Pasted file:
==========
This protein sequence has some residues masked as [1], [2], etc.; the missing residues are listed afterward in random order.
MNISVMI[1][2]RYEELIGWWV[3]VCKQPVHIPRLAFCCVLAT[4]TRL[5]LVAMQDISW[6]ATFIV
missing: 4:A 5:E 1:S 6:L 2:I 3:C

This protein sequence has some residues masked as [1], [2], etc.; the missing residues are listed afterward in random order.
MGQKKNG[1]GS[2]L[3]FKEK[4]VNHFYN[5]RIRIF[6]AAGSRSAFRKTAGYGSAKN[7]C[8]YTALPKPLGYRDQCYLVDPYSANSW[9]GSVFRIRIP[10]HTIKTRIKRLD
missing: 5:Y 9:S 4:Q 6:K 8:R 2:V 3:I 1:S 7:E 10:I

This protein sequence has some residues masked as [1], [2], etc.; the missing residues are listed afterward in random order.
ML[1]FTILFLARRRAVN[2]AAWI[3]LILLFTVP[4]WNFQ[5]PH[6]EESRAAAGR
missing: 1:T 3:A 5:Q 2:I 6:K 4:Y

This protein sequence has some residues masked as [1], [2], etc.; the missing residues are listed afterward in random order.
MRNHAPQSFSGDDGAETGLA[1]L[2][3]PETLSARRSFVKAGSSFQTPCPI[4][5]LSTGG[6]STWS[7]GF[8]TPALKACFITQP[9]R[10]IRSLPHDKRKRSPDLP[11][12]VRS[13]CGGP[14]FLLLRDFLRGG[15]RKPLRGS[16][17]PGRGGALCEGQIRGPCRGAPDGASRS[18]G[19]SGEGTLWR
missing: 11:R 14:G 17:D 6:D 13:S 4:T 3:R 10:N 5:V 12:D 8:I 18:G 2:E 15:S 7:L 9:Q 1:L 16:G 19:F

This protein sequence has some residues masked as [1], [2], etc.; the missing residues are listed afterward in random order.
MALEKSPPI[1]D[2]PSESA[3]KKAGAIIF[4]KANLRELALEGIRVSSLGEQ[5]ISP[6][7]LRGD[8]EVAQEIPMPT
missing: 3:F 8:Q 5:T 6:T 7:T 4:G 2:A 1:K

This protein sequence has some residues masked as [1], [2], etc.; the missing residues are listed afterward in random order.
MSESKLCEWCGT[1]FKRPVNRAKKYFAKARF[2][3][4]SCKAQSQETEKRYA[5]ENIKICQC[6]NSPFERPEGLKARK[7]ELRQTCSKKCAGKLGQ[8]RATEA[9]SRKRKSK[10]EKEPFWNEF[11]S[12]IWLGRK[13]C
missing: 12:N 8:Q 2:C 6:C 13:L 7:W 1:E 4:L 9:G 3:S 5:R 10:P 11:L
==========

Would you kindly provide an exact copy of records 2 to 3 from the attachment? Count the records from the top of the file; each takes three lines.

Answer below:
This protein sequence has some residues masked as [1], [2], etc.; the missing residues are listed afterward in random order.
MGQKKNG[1]GS[2]L[3]FKEK[4]VNHFYN[5]RIRIF[6]AAGSRSAFRKTAGYGSAKN[7]C[8]YTALPKPLGYRDQCYLVDPYSANSW[9]GSVFRIRIP[10]HTIKTRIKRLD
missing: 5:Y 9:S 4:Q 6:K 8:R 2:V 3:I 1:S 7:E 10:I

This protein sequence has some residues masked as [1], [2], etc.; the missing residues are listed afterward in random order.
ML[1]FTILFLARRRAVN[2]AAWI[3]LILLFTVP[4]WNFQ[5]PH[6]EESRAAAGR
missing: 1:T 3:A 5:Q 2:I 6:K 4:Y